Once upon a time (In 1829 to be exact) a schooner named The Mermaid left port in Sydney, Austraila. Its task was to navigate the mostly-uncharted Great Barrier Reef that lies around Australia to provide supplies to Port Raffles, one of the continent’s many colonies. In those days, shipping was the lifeblood of the colonies. Ships would undertake dangerous voyages in order to make sure that the colonists had the supplies that they needed in order to survive.
Within a short time, and thanks to a couple of mistakes on the part of the captain, the ship ran aground on the reef near Torres Straits and sank. The crew managed to escape on ship’s boats and was picked up by another ship named the Swiftsure within 11 days.
Not long after that, the Swifsure also ran aground on the Great Barrier Reef. This time, both crews were picked up by a third ship named The Governor Ready. Despite the fact that The Governor Ready had a full cargo of timber and a full crew of 32 men, it picked up all of the survivors of both shipwrecks.
By this point, a superstitious man would assume that someone on board the Mermaid might be cursed, or may have angered an unknown sea spirit. Because shortly after both ship’s crews had been rescued, The Governor Ready also ran aground on the reef and sank. The combined crew of the three ships managed to survive by taking refuge on one of the long boats.
Depending on who you believe, the combined crew was either picked up by a ship known as the Amity and returned to Sydney (what is likely the true tale) , or picked up by a ship known as the Comet – which then sank, only to be rescued by a ship known as the Jupiter, which took them to Port Raffles before sinking in the harbor. (Some folks embellish the tale further by insisting that the crew was again picked up in the harbor by another ship known as the City of Leeds).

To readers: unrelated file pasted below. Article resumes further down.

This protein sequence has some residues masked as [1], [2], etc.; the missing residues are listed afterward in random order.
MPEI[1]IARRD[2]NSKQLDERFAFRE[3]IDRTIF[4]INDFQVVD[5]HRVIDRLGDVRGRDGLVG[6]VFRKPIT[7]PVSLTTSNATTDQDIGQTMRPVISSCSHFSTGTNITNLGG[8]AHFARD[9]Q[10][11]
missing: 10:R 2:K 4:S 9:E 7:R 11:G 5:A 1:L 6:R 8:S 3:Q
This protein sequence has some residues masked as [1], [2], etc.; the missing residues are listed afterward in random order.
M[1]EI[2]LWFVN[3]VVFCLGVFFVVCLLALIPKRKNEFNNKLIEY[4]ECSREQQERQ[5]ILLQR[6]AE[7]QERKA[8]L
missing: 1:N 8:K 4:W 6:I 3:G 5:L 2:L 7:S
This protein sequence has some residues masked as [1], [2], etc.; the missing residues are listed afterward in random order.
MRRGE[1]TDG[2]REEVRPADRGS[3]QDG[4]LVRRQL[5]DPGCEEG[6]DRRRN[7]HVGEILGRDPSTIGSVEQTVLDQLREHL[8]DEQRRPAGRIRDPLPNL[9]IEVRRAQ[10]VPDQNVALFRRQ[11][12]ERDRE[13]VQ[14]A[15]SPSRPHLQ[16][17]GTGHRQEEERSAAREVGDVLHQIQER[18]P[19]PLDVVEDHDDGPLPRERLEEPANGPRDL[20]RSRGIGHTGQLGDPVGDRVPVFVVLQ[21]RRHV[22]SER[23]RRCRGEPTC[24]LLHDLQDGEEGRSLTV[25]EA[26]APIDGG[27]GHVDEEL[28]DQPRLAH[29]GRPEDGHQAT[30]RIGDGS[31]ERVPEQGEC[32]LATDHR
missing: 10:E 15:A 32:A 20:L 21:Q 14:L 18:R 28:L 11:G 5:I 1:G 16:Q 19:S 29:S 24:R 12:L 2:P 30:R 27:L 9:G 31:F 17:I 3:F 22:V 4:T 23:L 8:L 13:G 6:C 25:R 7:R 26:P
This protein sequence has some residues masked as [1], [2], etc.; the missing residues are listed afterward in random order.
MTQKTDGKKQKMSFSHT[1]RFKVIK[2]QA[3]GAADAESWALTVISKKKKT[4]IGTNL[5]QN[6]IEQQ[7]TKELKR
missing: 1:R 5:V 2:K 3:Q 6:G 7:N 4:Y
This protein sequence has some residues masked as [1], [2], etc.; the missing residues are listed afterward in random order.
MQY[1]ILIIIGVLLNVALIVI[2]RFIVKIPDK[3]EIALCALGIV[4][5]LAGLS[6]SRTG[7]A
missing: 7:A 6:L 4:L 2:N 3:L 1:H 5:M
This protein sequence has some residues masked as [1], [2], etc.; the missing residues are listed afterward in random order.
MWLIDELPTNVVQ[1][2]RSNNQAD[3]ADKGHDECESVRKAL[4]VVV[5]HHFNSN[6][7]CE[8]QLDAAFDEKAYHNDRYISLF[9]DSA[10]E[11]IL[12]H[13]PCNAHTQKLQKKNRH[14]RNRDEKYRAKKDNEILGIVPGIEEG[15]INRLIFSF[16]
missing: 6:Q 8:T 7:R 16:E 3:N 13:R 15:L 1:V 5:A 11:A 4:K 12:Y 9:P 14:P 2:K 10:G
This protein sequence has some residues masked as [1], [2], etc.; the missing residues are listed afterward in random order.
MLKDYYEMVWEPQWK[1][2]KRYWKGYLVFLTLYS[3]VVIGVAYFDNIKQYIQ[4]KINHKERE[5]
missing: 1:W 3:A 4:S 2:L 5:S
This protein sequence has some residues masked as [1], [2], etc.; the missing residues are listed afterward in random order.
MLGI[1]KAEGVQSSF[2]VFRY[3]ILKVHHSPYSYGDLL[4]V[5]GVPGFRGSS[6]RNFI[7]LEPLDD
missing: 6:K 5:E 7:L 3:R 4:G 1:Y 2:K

Although part of this account is fictional, it is based on a true story. There was a ship known as the HMCS Mermaid, it did sink on the Great Barrier Reef, the crew was picked up by a number of different ships. All of which sank.
Your readers like to read a story that feels real. The world can be populated with fantastical beasts and monsters, but it must have internal rules that it follows. (Your hero may be impervious to blunt-force trauma, but your reader likes to believe that they still have a skeleton, internal organs and muscles beneath their skin).
In theater, they call this the fourth wall. A reader feels like they are watching the world that you build through an invisible wall. When a character turns toward the reader and addresses them directly, it’s called “Breaking the fourth wall.” With a few exceptions, most readers don’t want to watch characters break the fourth wall, because it takes the reader out of the immersion experience of reading.
Your readers only have so much credibility that they are willing to grant a story. If you stretch reader credibility to the breaking point, you catapult your reader out of the immersion that they enjoy in your story. At that point, you lose your reader.
This is why truth is stranger than fiction; Because truth does not have to worry about catapulting a reader out of their reading experience.